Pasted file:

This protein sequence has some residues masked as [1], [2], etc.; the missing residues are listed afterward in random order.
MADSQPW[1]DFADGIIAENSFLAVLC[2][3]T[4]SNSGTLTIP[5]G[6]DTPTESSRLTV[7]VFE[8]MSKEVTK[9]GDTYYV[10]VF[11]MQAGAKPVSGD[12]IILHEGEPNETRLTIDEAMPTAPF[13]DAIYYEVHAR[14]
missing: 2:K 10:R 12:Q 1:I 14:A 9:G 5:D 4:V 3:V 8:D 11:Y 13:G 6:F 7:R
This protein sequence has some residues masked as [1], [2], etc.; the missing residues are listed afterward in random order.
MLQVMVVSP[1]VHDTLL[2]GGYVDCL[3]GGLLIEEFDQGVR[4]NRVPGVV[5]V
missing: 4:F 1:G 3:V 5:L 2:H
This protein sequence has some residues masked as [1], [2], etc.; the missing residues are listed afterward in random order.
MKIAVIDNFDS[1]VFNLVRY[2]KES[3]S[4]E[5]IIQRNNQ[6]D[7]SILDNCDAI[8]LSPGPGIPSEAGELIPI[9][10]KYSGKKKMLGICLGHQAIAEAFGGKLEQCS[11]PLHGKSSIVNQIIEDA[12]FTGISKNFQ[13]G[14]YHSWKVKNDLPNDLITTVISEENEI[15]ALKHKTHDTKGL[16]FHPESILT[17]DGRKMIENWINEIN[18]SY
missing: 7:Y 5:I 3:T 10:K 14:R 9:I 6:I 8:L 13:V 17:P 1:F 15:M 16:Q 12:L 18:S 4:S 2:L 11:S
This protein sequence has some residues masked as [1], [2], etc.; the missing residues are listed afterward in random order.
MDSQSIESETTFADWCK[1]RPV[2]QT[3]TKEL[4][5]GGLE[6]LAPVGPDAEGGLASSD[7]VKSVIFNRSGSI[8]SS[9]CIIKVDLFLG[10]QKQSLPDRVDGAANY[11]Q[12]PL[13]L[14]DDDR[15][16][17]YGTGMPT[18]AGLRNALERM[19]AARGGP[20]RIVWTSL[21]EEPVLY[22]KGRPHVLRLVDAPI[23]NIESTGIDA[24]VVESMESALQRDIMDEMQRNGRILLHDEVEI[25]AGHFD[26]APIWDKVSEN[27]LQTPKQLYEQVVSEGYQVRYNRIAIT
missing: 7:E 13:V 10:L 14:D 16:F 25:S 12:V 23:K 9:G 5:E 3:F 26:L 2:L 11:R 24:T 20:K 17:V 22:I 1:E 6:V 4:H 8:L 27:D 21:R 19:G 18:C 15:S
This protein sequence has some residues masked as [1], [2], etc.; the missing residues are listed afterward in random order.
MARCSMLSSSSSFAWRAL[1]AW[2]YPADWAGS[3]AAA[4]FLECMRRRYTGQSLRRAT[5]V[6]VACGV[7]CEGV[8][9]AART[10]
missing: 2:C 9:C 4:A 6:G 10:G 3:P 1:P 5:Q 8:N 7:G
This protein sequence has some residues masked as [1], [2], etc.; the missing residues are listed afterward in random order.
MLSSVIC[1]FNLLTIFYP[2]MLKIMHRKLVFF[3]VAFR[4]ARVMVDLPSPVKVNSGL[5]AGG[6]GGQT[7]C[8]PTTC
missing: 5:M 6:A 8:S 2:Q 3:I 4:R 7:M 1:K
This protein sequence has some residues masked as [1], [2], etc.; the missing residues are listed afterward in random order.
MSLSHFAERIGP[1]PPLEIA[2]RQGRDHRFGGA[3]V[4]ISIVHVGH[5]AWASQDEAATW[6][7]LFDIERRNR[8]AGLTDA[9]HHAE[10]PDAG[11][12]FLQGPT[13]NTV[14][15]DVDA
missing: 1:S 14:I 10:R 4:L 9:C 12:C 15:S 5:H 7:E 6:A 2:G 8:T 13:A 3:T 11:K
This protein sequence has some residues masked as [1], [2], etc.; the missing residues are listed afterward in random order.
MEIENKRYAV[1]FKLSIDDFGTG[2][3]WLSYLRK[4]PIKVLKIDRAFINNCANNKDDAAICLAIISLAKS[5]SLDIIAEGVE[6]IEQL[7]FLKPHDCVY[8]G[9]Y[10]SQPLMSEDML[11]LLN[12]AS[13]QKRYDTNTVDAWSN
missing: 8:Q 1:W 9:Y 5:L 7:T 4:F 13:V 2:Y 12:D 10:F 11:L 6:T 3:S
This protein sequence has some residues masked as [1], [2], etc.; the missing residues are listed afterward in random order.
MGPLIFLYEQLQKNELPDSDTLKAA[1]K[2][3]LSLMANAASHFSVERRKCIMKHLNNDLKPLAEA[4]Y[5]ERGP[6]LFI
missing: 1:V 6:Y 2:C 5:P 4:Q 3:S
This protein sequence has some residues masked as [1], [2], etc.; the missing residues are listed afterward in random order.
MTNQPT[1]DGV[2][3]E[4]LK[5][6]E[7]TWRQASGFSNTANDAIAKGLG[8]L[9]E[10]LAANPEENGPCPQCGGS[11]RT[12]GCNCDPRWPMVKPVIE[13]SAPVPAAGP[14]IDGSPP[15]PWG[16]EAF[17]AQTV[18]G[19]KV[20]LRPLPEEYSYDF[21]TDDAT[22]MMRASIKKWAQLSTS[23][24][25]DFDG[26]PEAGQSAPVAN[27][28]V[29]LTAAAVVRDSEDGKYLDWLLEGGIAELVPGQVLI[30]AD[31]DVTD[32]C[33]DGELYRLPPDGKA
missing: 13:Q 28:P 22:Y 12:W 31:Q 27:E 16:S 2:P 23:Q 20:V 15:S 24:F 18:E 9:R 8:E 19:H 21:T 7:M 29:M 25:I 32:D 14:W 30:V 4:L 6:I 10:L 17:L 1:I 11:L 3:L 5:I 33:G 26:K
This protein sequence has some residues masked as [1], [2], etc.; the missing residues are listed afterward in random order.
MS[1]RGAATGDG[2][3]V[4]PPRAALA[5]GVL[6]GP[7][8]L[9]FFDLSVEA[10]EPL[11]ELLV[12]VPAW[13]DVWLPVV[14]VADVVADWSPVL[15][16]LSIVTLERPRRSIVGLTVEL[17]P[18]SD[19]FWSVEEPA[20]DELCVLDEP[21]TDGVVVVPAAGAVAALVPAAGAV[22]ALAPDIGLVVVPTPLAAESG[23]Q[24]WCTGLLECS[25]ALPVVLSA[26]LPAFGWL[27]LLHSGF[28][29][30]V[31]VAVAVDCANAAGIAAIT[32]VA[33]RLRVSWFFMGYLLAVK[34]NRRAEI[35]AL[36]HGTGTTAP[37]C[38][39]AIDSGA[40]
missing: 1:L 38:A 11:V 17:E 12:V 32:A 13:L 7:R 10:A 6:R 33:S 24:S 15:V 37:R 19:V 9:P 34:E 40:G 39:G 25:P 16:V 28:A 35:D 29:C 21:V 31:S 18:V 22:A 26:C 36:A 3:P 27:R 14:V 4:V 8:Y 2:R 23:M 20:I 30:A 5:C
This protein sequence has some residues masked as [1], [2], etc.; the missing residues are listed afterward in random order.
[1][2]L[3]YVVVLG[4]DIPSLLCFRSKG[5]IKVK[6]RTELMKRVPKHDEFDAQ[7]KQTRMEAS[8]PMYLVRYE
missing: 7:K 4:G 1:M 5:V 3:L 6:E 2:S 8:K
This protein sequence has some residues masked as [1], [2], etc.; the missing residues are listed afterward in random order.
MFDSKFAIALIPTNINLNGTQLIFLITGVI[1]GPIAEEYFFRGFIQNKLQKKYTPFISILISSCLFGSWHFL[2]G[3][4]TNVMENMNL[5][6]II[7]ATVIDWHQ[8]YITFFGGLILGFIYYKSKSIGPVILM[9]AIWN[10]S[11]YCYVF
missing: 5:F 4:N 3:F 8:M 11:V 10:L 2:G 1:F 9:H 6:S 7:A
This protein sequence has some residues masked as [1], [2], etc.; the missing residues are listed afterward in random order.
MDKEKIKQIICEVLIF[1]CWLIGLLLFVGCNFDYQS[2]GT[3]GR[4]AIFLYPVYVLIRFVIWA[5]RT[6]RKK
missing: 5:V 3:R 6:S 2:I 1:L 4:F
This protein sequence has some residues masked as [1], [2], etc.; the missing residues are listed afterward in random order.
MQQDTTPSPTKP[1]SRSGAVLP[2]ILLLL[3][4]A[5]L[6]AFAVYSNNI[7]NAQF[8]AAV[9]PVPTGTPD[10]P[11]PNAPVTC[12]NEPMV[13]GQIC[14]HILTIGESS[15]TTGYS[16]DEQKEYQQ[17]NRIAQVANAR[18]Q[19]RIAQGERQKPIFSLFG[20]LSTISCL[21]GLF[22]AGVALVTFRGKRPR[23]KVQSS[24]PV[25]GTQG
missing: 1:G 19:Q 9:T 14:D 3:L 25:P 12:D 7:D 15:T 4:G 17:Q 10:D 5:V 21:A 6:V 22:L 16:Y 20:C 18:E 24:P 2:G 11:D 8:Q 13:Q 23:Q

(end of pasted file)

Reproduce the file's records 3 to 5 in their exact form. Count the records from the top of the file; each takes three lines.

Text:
This protein sequence has some residues masked as [1], [2], etc.; the missing residues are listed afterward in random order.
MKIAVIDNFDS[1]VFNLVRY[2]KES[3]S[4]E[5]IIQRNNQ[6]D[7]SILDNCDAI[8]LSPGPGIPSEAGELIPI[9][10]KYSGKKKMLGICLGHQAIAEAFGGKLEQCS[11]PLHGKSSIVNQIIEDA[12]FTGISKNFQ[13]G[14]YHSWKVKNDLPNDLITTVISEENEI[15]ALKHKTHDTKGL[16]FHPESILT[17]DGRKMIENWINEIN[18]SY
missing: 7:Y 5:I 3:T 10:K 14:R 9:I 6:I 8:L 13:V 17:P 1:F 15:M 16:Q 12:L 18:S 4:S 2:L 11:S
This protein sequence has some residues masked as [1], [2], etc.; the missing residues are listed afterward in random order.
MDSQSIESETTFADWCK[1]RPV[2]QT[3]TKEL[4][5]GGLE[6]LAPVGPDAEGGLASSD[7]VKSVIFNRSGSI[8]SS[9]CIIKVDLFLG[10]QKQSLPDRVDGAANY[11]Q[12]PL[13]L[14]DDDR[15][16][17]YGTGMPT[18]AGLRNALERM[19]AARGGP[20]RIVWTSL[21]EEPVLY[22]KGRPHVLRLVDAPI[23]NIESTGIDA[24]VVESMESALQRDIMDEMQRNGRILLHDEVEI[25]AGHFD[26]APIWDKVSEN[27]LQTPKQLYEQVVSEGYQVRYNRIAIT
missing: 7:E 13:V 10:L 14:D 16:F 25:S 12:V 23:K 9:G 5:E 3:F 26:L 2:L 11:R 24:T 20:K 17:V 22:I 1:E 6:V 4:H 8:L 27:D 21:R 19:G 18:C 15:S
This protein sequence has some residues masked as [1], [2], etc.; the missing residues are listed afterward in random order.
MARCSMLSSSSSFAWRAL[1]AW[2]YPADWAGS[3]AAA[4]FLECMRRRYTGQSLRRAT[5]V[6]VACGV[7]CEGV[8][9]AART[10]
missing: 2:C 9:C 4:A 6:G 10:G 3:P 1:P 5:Q 8:N 7:G